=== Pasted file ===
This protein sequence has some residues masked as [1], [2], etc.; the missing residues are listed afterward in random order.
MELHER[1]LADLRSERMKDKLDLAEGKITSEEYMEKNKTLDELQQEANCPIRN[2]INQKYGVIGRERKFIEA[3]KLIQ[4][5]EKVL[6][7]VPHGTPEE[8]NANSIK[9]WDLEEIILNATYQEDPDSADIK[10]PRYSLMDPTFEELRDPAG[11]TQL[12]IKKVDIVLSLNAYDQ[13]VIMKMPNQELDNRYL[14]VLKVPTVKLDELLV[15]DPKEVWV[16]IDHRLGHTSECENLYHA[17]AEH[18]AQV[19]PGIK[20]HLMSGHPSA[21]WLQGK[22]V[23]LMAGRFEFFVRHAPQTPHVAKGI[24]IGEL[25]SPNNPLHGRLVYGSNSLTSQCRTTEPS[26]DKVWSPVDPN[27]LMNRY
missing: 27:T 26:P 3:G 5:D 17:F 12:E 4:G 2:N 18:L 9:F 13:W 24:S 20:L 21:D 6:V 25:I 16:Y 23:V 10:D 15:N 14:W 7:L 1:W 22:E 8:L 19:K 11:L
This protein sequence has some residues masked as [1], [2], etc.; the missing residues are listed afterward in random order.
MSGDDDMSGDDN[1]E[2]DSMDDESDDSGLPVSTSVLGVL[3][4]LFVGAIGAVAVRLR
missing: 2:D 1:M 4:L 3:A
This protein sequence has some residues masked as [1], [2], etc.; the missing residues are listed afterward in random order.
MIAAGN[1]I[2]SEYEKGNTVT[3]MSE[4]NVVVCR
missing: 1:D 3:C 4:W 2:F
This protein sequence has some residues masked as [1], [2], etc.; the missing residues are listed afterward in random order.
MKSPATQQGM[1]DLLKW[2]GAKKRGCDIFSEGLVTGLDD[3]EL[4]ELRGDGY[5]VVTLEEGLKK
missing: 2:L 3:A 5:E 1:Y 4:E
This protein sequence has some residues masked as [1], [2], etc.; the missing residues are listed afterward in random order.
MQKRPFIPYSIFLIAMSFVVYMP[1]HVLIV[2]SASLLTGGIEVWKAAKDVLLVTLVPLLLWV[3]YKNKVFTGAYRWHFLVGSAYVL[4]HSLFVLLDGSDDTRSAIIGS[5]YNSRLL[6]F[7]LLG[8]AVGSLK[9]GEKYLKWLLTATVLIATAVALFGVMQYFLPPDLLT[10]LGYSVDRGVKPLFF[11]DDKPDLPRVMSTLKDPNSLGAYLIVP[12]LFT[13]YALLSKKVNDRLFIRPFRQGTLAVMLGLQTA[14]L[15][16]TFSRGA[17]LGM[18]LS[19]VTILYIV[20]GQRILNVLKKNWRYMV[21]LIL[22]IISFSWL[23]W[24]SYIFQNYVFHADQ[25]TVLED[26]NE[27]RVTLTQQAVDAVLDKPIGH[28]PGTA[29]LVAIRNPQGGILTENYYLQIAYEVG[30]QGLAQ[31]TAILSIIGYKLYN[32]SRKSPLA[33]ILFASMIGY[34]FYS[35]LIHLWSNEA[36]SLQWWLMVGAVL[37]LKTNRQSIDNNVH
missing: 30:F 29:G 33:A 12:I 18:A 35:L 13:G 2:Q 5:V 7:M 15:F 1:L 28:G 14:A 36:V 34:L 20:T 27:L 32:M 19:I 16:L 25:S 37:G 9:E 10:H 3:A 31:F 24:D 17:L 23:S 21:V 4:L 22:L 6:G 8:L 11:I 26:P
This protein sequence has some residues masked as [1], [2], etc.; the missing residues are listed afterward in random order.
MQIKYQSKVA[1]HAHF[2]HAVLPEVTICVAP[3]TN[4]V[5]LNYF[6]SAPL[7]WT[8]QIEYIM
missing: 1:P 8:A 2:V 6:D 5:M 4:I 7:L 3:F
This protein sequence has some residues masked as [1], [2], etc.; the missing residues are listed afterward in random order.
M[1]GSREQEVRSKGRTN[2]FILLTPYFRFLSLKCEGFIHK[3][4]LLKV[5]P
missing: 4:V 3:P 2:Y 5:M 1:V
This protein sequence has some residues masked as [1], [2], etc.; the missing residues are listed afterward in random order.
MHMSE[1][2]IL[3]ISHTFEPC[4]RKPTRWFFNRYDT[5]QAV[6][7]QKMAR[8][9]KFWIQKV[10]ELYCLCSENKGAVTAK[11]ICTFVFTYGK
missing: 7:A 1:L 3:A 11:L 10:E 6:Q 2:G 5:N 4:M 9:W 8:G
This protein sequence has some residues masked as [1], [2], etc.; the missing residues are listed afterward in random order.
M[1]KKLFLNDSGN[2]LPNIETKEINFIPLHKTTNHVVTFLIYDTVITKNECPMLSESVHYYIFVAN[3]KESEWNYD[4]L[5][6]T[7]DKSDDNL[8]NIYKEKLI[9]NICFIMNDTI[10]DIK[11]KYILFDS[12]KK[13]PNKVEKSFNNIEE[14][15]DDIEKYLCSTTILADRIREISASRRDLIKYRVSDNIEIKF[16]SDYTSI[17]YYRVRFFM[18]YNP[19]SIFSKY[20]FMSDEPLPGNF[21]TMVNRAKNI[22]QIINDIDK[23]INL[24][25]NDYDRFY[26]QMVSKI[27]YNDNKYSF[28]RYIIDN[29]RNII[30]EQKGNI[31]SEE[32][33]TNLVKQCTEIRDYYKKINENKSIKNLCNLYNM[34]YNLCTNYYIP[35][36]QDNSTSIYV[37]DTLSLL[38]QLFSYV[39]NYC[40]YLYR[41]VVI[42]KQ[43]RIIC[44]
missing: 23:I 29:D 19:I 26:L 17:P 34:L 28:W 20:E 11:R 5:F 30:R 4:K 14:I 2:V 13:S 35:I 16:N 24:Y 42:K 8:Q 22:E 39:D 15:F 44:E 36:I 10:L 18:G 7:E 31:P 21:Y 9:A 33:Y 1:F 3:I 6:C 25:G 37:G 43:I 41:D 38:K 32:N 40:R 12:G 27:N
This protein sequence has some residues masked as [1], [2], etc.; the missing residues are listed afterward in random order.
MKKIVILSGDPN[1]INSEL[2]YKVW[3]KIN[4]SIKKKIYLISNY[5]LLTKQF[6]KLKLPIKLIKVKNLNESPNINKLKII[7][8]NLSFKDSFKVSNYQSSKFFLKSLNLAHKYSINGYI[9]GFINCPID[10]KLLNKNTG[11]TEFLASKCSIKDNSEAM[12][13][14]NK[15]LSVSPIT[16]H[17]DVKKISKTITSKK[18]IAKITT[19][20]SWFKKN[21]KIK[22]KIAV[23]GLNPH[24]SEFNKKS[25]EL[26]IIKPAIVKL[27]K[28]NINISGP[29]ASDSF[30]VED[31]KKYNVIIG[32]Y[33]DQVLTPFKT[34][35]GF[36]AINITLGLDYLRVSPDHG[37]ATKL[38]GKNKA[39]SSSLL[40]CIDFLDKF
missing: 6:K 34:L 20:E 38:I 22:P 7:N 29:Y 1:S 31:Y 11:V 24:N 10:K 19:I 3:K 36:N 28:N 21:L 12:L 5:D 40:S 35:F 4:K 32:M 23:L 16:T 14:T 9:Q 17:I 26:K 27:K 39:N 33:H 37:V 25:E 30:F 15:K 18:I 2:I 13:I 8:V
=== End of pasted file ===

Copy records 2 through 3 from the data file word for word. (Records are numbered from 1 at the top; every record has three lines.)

This protein sequence has some residues masked as [1], [2], etc.; the missing residues are listed afterward in random order.
MSGDDDMSGDDN[1]E[2]DSMDDESDDSGLPVSTSVLGVL[3][4]LFVGAIGAVAVRLR
missing: 2:D 1:M 4:L 3:A
This protein sequence has some residues masked as [1], [2], etc.; the missing residues are listed afterward in random order.
MIAAGN[1]I[2]SEYEKGNTVT[3]MSE[4]NVVVCR
missing: 1:D 3:C 4:W 2:F